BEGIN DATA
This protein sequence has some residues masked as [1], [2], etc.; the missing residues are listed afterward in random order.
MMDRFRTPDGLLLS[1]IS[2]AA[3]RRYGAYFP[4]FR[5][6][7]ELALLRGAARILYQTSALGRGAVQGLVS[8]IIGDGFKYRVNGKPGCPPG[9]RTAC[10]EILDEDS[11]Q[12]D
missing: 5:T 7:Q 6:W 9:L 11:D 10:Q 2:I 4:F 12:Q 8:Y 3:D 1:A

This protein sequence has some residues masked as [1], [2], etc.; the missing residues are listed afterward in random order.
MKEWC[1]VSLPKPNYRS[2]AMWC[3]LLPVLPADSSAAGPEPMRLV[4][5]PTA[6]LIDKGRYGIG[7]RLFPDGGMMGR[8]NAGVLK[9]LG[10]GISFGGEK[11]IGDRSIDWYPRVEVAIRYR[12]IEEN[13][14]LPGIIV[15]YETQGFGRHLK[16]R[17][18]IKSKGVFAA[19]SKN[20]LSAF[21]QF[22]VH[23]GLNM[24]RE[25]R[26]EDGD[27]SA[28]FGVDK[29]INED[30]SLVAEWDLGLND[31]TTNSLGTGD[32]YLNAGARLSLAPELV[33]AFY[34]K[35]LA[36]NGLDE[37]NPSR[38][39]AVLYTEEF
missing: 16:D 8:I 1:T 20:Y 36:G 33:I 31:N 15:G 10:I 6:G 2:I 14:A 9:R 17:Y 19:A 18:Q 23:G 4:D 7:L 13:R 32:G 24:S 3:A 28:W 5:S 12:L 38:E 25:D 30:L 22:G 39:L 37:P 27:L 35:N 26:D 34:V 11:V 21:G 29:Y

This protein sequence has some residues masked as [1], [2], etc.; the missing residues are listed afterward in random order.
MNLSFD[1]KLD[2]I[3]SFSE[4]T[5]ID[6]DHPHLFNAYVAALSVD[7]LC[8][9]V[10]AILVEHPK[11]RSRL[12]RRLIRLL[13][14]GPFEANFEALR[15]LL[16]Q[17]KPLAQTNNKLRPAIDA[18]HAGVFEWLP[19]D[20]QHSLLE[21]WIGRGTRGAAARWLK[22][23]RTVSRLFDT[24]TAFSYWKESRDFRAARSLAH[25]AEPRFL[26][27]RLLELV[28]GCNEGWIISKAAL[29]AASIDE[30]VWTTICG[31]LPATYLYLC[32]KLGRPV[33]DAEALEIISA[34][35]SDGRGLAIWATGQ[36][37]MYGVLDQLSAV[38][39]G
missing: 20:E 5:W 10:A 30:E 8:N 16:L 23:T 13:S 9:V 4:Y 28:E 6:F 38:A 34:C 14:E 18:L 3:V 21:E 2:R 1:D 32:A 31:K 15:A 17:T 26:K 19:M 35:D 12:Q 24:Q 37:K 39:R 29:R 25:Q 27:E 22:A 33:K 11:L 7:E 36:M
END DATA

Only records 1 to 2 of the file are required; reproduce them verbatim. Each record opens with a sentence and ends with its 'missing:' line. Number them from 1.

This protein sequence has some residues masked as [1], [2], etc.; the missing residues are listed afterward in random order.
MMDRFRTPDGLLLS[1]IS[2]AA[3]RRYGAYFP[4]FR[5][6][7]ELALLRGAARILYQTSALGRGAVQGLVS[8]IIGDGFKYRVNGKPGCPPG[9]RTAC[10]EILDEDS[11]Q[12]D
missing: 5:T 7:Q 6:W 9:L 11:D 10:Q 2:I 4:F 12:Q 8:Y 3:D 1:A

This protein sequence has some residues masked as [1], [2], etc.; the missing residues are listed afterward in random order.
MKEWC[1]VSLPKPNYRS[2]AMWC[3]LLPVLPADSSAAGPEPMRLV[4][5]PTA[6]LIDKGRYGIG[7]RLFPDGGMMGR[8]NAGVLK[9]LG[10]GISFGGEK[11]IGDRSIDWYPRVEVAIRYR[12]IEEN[13][14]LPGIIV[15]YETQGFGRHLK[16]R[17][18]IKSKGVFAA[19]SKN[20]LSAF[21]QF[22]VH[23]GLNM[24]RE[25]R[26]EDGD[27]SA[28]FGVDK[29]INED[30]SLVAEWDLGLND[31]TTNSLGTGD[32]YLNAGARLSLAPELV[33]AFY[34]K[35]LA[36]NGLDE[37]NPSR[38][39]AVLYTEEF
missing: 16:D 8:I 1:T 20:Y 36:G 33:I 31:N 15:G 10:I 6:G 2:I 14:A 9:R 17:Y 19:A 18:Q 23:G 4:D 7:L 13:R 32:G 24:S 3:A 28:W 5:S 12:L 38:E 25:D 30:L 22:G 39:L 37:P 27:L 35:N 26:D 34:V 11:V 21:G 29:Y